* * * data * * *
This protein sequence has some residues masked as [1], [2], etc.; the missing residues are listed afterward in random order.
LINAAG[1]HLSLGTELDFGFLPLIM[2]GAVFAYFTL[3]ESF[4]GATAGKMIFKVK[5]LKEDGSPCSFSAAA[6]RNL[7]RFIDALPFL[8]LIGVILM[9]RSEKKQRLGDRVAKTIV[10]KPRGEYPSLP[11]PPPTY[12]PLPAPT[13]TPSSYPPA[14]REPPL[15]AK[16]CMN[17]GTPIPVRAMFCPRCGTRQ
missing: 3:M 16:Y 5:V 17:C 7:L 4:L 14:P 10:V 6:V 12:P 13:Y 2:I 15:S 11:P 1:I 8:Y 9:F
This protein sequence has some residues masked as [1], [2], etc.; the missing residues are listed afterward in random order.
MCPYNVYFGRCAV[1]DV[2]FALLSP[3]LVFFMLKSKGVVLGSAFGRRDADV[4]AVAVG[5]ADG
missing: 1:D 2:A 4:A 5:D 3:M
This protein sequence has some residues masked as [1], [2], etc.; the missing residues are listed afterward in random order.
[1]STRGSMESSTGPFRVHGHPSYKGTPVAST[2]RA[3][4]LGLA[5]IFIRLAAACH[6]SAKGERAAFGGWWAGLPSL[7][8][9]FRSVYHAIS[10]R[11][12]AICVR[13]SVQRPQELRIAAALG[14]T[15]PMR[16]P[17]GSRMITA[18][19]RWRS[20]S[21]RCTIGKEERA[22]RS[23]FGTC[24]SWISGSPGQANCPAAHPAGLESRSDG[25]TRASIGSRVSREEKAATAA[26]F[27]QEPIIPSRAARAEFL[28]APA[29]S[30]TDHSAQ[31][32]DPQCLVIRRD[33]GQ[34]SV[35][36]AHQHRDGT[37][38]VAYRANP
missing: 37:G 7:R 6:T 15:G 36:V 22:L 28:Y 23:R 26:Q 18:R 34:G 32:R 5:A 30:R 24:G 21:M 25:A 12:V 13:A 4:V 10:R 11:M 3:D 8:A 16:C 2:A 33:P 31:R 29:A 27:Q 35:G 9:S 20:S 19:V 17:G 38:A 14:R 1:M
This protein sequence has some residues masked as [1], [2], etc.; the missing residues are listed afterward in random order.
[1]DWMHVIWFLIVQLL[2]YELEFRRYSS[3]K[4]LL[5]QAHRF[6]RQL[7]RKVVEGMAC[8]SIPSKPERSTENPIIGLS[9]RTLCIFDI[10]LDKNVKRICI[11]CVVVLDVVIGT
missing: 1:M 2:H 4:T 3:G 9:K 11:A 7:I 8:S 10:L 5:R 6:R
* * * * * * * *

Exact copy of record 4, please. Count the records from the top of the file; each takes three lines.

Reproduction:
This protein sequence has some residues masked as [1], [2], etc.; the missing residues are listed afterward in random order.
[1]DWMHVIWFLIVQLL[2]YELEFRRYSS[3]K[4]LL[5]QAHRF[6]RQL[7]RKVVEGMAC[8]SIPSKPERSTENPIIGLS[9]RTLCIFDI[10]LDKNVKRICI[11]CVVVLDVVIGT
missing: 1:M 2:H 4:T 3:G 9:K 11:A 7:I 8:S 10:L 5:R 6:R